Maté highlighted portions of the text that Higgins shared from Whitaker’s article, which I will put in bold here:
“One story circulating in the chemical weapons community (though not confirmed) is that Henderson had wanted to join the FFM and got rebuffed but was then given permission to do some investigating on the sidelines of the FFM. The suggestion (again, not confirmed) is that this was a way of extending his contract at the OPCW. If true, it might explain how he appeared to be working with the FFM while not (according to the OPCW press office) actually being part of it.”
Even if all of the completely unconfirmed things Whitaker is speculating are true, it wouldn’t actually negate the importance of the Engineering Assessment; this is merely an attempt to divert attention from the message to the messenger. And, again, this was a post that Higgins pinned to the top of his Twitter profile. It was his very best argument.
It is not terribly surprising that Higgins has struggled to address this new revelation, partly because there’s not much ground upon which for him to do so, and partly because in the midst of an online debate in the wake of the alleged Douma attacks he already conceded that one of the gas cylinders may have been manually placed where it was photographed.
“Again, you’re assuming it was photographed in its original resting place and not moved. Keep up,” Higgins tweeted following the April 2018 incident in response to someone questioning the strange placement and circumstances of one of the cylinders. It was lying on an unbroken bed in relatively good condition and people were rightly perplexed as to why it hadn’t shattered the bed base upon impact.
Idrees Ahmad, a particularly loathsome anti-Assad regime change propagandist who has smoothly transitioned into an anti-Maduro regime change propagandist as well when the US empire focused its crosshairs on Venezuela, has had similar difficulty in addressing the leaked document. Ahmad flipped out and posted dozens of tweets in response to Susan Sarandon sharing my article about the OPCW’s admission that the Henderson report is legitimate. His arguments range in brilliance from falsely claiming that I am an “Australian fascist”, to repeatedly arguing that Henderson’s conclusions differ from the official OPCW report (duh), to repeatedly regurgitating Higgins’ aforementioned baseless argument about Henderson being a “disgruntled OPCW employee”.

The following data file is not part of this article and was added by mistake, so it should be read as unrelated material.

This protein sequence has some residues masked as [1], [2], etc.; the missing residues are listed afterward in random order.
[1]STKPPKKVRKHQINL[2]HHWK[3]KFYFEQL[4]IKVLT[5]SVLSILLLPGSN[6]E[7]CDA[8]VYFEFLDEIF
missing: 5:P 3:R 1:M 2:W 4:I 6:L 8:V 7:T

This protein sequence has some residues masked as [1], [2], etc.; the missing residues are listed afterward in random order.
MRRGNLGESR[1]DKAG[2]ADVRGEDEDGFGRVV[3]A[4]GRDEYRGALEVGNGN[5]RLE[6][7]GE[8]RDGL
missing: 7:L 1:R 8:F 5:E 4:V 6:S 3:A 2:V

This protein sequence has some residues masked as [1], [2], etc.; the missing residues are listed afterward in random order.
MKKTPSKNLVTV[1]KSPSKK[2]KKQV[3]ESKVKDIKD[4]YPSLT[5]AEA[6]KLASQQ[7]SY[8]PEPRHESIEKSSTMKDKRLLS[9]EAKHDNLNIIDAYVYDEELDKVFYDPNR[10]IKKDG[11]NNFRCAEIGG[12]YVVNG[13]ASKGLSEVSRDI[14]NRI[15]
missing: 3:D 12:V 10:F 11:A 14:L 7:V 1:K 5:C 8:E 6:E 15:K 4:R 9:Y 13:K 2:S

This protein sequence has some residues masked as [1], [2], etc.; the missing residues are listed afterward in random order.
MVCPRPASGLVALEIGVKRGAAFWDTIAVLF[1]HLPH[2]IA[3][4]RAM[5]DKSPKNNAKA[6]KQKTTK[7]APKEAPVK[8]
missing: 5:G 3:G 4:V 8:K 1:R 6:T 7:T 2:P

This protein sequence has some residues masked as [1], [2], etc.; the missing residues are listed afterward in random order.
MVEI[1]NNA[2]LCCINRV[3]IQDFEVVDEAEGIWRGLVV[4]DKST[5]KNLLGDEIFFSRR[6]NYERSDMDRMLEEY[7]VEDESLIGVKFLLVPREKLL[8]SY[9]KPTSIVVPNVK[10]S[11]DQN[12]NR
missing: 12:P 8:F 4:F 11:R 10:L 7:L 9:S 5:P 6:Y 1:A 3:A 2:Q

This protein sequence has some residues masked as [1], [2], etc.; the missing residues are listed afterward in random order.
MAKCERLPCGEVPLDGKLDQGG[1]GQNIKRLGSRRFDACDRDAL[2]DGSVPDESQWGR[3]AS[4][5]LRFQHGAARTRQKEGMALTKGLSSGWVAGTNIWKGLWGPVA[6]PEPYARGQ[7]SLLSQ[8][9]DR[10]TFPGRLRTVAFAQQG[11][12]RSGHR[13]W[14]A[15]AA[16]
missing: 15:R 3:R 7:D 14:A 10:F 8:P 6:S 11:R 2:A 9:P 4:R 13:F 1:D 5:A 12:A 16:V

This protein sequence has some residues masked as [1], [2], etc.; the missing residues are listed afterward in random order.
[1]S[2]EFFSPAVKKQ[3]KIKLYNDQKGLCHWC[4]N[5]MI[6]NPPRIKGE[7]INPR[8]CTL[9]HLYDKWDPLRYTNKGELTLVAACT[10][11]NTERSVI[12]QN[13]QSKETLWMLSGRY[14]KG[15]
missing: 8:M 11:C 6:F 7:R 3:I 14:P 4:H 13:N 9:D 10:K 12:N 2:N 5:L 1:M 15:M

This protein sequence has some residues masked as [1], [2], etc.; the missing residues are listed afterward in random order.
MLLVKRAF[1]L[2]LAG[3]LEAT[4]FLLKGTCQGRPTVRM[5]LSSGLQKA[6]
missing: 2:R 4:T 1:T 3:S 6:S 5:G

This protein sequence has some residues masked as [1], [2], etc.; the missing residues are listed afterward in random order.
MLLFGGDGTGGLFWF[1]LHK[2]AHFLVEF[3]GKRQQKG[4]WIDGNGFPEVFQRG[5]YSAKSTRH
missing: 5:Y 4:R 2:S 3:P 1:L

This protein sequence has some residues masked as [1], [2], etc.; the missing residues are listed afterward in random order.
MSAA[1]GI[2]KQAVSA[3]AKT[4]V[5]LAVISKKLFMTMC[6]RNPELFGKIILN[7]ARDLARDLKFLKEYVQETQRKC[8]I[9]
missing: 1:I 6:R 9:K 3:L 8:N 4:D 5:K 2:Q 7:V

So they’ve really got nothing. There is no actual argument to be made that the OPCW had any business keeping the public in the dark about a dissenting assessment about the Douma incident signed by a longtime OPCW investigator. Or if there is I haven’t seen it, and I’ve been looking in all the usual places one might expect such an argument to appear.
There are still plenty of unanswered questions about the Douma incident. The leaked document doesn’t by itself prove that the Engineering Assessment is correct and the official OPCW findings are incorrect, it just proves that there were other analyses which differed sharply with the official conclusions we’ve been permitted to see, and that we weren’t permitted to see those analyses. In a post-Iraq invasion world, this by itself is entirely unacceptable. And, rather than pushing for answers and accountability, the so-called journalists of the largest media outlets in the west are completely ignoring it.